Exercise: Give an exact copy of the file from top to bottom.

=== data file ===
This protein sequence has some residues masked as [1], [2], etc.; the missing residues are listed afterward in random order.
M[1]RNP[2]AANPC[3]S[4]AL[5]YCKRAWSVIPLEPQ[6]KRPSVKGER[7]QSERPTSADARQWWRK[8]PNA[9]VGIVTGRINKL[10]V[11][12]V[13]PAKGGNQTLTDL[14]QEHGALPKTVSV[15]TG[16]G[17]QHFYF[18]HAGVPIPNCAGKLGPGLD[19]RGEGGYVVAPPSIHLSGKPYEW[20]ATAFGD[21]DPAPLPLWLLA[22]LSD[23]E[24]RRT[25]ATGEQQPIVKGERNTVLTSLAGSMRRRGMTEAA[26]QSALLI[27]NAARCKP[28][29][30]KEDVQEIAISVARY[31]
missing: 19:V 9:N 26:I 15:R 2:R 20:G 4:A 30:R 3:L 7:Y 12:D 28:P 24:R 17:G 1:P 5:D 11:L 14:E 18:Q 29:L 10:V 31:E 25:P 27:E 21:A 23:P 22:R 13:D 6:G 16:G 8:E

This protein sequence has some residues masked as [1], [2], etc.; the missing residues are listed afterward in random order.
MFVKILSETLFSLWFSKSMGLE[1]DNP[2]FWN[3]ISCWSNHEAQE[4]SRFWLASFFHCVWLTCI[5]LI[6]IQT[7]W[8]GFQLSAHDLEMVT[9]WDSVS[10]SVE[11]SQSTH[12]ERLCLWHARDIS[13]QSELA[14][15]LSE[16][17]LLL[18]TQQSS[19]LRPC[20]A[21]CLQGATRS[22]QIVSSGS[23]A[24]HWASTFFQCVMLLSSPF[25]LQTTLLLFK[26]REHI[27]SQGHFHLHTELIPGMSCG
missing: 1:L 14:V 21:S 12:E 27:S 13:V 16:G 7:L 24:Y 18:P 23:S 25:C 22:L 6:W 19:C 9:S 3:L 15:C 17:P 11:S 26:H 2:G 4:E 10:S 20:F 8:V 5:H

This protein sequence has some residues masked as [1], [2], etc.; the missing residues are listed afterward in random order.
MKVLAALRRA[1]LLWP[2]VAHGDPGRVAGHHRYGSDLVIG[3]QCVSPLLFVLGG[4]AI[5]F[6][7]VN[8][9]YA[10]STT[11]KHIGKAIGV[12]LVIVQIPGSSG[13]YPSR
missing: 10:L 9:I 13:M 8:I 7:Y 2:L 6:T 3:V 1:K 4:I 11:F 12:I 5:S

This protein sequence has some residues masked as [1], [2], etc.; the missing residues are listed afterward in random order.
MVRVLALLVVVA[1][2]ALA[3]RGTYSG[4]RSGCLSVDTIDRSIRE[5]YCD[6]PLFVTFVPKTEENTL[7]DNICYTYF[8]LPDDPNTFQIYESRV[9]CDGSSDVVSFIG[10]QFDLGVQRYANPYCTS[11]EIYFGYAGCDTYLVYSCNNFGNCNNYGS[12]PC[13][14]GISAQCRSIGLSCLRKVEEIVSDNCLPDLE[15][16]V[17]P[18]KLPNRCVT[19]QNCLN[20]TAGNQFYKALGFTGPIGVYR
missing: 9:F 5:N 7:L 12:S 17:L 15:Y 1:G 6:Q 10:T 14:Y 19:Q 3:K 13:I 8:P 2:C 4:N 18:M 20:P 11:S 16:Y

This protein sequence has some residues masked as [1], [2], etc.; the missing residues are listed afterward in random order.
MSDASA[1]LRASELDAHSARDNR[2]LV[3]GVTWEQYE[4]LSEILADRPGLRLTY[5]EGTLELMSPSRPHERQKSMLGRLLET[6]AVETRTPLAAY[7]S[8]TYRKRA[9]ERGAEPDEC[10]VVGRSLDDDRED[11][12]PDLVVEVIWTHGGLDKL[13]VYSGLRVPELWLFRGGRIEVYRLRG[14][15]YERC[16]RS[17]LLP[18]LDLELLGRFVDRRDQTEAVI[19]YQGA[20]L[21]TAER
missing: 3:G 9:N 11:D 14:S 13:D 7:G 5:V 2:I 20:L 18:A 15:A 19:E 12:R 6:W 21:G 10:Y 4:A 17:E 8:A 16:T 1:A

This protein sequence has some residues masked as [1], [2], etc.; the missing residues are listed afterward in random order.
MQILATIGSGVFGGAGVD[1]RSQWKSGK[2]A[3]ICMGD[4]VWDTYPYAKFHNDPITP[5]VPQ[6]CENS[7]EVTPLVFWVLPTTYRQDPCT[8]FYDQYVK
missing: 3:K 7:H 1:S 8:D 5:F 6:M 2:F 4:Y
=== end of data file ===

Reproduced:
This protein sequence has some residues masked as [1], [2], etc.; the missing residues are listed afterward in random order.
M[1]RNP[2]AANPC[3]S[4]AL[5]YCKRAWSVIPLEPQ[6]KRPSVKGER[7]QSERPTSADARQWWRK[8]PNA[9]VGIVTGRINKL[10]V[11][12]V[13]PAKGGNQTLTDL[14]QEHGALPKTVSV[15]TG[16]G[17]QHFYF[18]HAGVPIPNCAGKLGPGLD[19]RGEGGYVVAPPSIHLSGKPYEW[20]ATAFGD[21]DPAPLPLWLLA[22]LSD[23]E[24]RRT[25]ATGEQQPIVKGERNTVLTSLAGSMRRRGMTEAA[26]QSALLI[27]NAARCKP[28][29][30]KEDVQEIAISVARY[31]
missing: 19:V 9:N 26:I 15:R 2:R 20:G 4:A 30:R 3:L 7:Y 12:D 28:P 24:R 17:G 1:P 5:D 11:L 14:E 18:Q 29:L 10:V 31:E 25:P 27:E 21:A 23:P 22:R 13:D 6:G 16:G 8:E

This protein sequence has some residues masked as [1], [2], etc.; the missing residues are listed afterward in random order.
MFVKILSETLFSLWFSKSMGLE[1]DNP[2]FWN[3]ISCWSNHEAQE[4]SRFWLASFFHCVWLTCI[5]LI[6]IQT[7]W[8]GFQLSAHDLEMVT[9]WDSVS[10]SVE[11]SQSTH[12]ERLCLWHARDIS[13]QSELA[14][15]LSE[16][17]LLL[18]TQQSS[19]LRPC[20]A[21]CLQGATRS[22]QIVSSGS[23]A[24]HWASTFFQCVMLLSSPF[25]LQTTLLLFK[26]REHI[27]SQGHFHLHTELIPGMSCG
missing: 1:L 14:V 21:S 12:E 27:S 13:V 16:G 7:L 24:Y 18:P 23:S 25:C 22:L 6:W 19:C 9:S 3:L 15:C 17:P 11:S 26:H 2:G 4:E 10:S 20:F 8:V 5:H

This protein sequence has some residues masked as [1], [2], etc.; the missing residues are listed afterward in random order.
MKVLAALRRA[1]LLWP[2]VAHGDPGRVAGHHRYGSDLVIG[3]QCVSPLLFVLGG[4]AI[5]F[6][7]VN[8][9]YA[10]STT[11]KHIGKAIGV[12]LVIVQIPGSSG[13]YPSR
missing: 10:L 9:I 13:M 8:I 7:Y 2:L 6:T 3:V 1:K 4:I 11:F 12:I 5:S

This protein sequence has some residues masked as [1], [2], etc.; the missing residues are listed afterward in random order.
MVRVLALLVVVA[1][2]ALA[3]RGTYSG[4]RSGCLSVDTIDRSIRE[5]YCD[6]PLFVTFVPKTEENTL[7]DNICYTYF[8]LPDDPNTFQIYESRV[9]CDGSSDVVSFIG[10]QFDLGVQRYANPYCTS[11]EIYFGYAGCDTYLVYSCNNFGNCNNYGS[12]PC[13][14]GISAQCRSIGLSCLRKVEEIVSDNCLPDLE[15][16]V[17]P[18]KLPNRCVT[19]QNCLN[20]TAGNQFYKALGFTGPIGVYR
missing: 9:F 5:N 7:L 12:S 17:L 15:Y 1:G 6:Q 10:T 14:Y 19:Q 3:K 13:I 8:P 2:C 4:N 18:M 20:P 11:S 16:Y

This protein sequence has some residues masked as [1], [2], etc.; the missing residues are listed afterward in random order.
MSDASA[1]LRASELDAHSARDNR[2]LV[3]GVTWEQYE[4]LSEILADRPGLRLTY[5]EGTLELMSPSRPHERQKSMLGRLLET[6]AVETRTPLAAY[7]S[8]TYRKRA[9]ERGAEPDEC[10]VVGRSLDDDRED[11][12]PDLVVEVIWTHGGLDKL[13]VYSGLRVPELWLFRGGRIEVYRLRG[14][15]YERC[16]RS[17]LLP[18]LDLELLGRFVDRRDQTEAVI[19]YQGA[20]L[21]TAER
missing: 3:G 9:N 11:D 14:S 13:D 7:G 5:V 2:I 20:L 18:A 15:A 19:E 12:R 6:W 21:G 10:Y 4:A 17:E 8:A 16:T 1:A

This protein sequence has some residues masked as [1], [2], etc.; the missing residues are listed afterward in random order.
MQILATIGSGVFGGAGVD[1]RSQWKSGK[2]A[3]ICMGD[4]VWDTYPYAKFHNDPITP[5]VPQ[6]CENS[7]EVTPLVFWVLPTTYRQDPCT[8]FYDQYVK
missing: 3:K 7:H 1:S 8:D 5:F 6:M 2:F 4:Y